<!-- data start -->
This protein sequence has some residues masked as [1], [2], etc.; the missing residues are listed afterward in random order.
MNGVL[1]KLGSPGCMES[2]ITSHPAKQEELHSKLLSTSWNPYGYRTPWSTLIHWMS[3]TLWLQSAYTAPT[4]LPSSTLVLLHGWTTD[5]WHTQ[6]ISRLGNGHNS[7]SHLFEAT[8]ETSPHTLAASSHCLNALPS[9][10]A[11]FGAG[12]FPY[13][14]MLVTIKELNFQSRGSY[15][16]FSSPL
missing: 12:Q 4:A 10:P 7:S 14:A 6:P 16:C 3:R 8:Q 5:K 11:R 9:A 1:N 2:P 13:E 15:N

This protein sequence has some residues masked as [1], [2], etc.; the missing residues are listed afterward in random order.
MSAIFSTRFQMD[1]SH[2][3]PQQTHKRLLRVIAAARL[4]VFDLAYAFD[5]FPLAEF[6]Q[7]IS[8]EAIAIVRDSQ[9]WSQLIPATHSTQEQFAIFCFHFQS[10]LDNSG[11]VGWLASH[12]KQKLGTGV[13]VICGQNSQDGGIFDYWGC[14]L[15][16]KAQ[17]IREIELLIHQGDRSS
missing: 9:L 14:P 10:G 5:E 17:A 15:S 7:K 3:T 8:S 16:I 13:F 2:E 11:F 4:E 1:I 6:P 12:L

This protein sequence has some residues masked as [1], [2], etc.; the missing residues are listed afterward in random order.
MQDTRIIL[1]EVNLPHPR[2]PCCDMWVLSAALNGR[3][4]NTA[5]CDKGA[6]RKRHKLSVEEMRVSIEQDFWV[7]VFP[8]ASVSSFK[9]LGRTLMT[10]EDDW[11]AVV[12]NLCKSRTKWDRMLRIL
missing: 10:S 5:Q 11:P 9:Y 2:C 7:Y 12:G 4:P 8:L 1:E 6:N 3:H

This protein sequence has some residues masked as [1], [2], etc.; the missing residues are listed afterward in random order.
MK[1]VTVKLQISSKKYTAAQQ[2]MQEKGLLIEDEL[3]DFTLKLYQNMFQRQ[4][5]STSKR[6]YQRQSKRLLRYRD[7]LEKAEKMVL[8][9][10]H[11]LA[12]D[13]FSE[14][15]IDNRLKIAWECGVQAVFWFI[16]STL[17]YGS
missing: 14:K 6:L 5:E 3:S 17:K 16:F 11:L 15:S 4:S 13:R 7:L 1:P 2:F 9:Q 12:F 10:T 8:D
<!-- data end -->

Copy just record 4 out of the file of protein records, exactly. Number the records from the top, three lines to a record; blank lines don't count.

This protein sequence has some residues masked as [1], [2], etc.; the missing residues are listed afterward in random order.
MK[1]VTVKLQISSKKYTAAQQ[2]MQEKGLLIEDEL[3]DFTLKLYQNMFQRQ[4][5]STSKR[6]YQRQSKRLLRYRD[7]LEKAEKMVL[8][9][10]H[11]LA[12]D[13]FSE[14][15]IDNRLKIAWECGVQAVFWFI[16]STL[17]YGS
missing: 14:K 6:L 5:E 3:S 17:K 16:F 11:L 15:S 4:S 13:R 7:L 1:P 2:F 9:Q 12:F 10:T 8:D